Juggling time(s): waiting for inundation and resettlement in Malaysian Borneo
Liana Chua (Brunel University London)
Paper short abstract:
Exploring how four villages involved in a dam-construction and resettlement project deal with their situation by juggling different temporal regimes and modes of waiting, this paper argues for the need to treat waiting as a productive space rather than a transitional state with a clear outcome.
Paper long abstract:
In a rural, rainforested part of Malaysian Borneo, four small indigenous communities in the hills around a new dam wait to be resettled to a nearby township. Or so it seems. But in a situation where half the population has moved to town, a significant proportion has built new villages further inland, and a vocal minority are contesting the legality of the entire scheme, what does waiting actually involve? Who is doing the waiting, and what are they waiting for? Drawing on fieldwork conducted in the area at various intervals since 2007, my paper explores the different ways in which the affected communities have dealt with the prospect of inundation and resettlement. I suggest that more than being a transitional period oriented towards a specific end-point, waiting can itself be agentive and productive of new identities, relations and politics. By showing how my acquaintances juggle different temporal, political and moral regimes (and the modes of waiting embedded in them) in the gap between their old lives and a projected future, I argue that waiting needs to be understood not simply as something that takes place in time, but also as a relationship to time(s).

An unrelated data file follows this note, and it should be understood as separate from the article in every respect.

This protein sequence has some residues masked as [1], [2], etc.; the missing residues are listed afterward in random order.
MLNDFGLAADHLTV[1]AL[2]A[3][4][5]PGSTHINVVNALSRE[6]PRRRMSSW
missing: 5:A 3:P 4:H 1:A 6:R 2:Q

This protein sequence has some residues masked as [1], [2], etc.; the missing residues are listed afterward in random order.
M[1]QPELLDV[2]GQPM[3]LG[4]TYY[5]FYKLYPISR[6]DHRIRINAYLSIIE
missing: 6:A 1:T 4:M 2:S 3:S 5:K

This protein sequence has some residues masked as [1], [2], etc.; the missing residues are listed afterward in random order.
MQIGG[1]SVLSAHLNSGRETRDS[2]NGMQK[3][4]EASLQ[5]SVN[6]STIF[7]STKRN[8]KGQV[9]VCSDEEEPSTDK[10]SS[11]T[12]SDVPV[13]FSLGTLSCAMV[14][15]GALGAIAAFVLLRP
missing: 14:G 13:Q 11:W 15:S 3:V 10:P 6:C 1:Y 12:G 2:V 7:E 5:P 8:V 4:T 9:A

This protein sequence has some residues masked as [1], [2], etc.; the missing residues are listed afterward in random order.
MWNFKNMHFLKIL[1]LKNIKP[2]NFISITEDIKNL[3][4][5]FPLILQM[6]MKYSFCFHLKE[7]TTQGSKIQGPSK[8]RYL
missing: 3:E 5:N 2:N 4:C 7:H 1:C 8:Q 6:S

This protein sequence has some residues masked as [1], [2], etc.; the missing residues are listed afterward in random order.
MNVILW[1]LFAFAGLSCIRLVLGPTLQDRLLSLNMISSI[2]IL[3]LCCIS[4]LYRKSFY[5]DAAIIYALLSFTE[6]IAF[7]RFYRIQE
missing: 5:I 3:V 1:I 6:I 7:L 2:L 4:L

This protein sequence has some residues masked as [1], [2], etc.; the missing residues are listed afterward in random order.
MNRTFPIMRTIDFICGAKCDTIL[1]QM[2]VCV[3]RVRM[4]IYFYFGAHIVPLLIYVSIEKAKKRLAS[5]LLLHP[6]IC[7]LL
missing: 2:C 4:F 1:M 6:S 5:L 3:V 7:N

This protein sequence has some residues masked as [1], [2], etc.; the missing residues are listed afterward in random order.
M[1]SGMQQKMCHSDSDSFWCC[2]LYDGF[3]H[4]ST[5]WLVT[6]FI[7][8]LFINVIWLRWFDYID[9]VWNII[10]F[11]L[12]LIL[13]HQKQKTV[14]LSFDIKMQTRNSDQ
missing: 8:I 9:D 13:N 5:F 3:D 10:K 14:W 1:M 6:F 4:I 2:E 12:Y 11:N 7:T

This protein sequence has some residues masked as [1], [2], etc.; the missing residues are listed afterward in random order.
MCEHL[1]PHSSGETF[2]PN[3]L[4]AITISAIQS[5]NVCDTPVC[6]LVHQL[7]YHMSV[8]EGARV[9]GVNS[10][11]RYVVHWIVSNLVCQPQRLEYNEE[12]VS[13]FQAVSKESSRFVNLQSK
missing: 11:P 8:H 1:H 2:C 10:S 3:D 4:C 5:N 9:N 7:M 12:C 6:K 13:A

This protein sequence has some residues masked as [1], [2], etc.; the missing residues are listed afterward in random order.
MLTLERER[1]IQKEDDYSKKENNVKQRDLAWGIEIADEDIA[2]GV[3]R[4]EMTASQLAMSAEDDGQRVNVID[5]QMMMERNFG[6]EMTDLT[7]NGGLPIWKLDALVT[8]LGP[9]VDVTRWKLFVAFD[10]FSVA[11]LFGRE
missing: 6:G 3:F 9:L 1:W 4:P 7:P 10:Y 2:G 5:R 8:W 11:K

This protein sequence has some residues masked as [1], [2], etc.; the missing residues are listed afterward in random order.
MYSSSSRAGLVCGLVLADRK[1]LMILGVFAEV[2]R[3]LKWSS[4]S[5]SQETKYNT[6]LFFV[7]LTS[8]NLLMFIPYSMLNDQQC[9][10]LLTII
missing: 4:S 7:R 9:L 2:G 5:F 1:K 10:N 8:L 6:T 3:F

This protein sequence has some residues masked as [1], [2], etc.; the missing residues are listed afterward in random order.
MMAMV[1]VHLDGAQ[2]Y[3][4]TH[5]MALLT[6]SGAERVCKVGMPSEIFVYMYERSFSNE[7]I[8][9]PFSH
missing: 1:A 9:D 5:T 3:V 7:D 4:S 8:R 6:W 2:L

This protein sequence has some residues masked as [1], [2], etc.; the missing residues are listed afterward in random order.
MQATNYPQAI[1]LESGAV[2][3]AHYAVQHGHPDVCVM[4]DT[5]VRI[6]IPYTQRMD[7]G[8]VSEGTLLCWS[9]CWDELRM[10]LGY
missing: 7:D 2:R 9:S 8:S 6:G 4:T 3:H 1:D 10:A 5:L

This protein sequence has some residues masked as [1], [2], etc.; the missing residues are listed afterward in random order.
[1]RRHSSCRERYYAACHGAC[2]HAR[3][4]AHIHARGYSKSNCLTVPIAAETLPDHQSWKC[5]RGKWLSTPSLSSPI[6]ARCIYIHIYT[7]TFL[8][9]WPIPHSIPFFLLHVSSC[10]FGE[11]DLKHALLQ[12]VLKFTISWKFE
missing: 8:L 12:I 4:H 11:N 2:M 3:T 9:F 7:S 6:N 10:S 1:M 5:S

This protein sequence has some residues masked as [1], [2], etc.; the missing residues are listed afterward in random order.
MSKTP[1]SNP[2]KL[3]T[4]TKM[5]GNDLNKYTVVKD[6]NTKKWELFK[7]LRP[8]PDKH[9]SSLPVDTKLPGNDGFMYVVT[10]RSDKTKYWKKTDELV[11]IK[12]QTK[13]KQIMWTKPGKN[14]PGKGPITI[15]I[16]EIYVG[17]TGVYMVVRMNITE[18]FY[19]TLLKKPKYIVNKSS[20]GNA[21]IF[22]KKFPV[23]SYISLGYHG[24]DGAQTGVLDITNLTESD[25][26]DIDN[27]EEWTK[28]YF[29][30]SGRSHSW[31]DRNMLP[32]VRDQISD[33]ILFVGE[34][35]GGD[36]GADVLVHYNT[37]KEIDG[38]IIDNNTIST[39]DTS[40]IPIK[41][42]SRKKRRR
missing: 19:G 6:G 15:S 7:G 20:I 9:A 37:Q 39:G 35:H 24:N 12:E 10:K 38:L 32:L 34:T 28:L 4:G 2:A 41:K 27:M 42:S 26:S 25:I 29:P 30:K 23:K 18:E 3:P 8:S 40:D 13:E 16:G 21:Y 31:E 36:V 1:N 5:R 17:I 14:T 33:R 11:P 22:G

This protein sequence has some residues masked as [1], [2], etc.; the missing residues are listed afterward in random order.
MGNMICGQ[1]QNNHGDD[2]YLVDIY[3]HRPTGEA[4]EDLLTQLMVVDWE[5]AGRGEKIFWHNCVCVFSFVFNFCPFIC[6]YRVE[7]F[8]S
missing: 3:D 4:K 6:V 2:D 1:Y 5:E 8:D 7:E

Ethnographies of waiting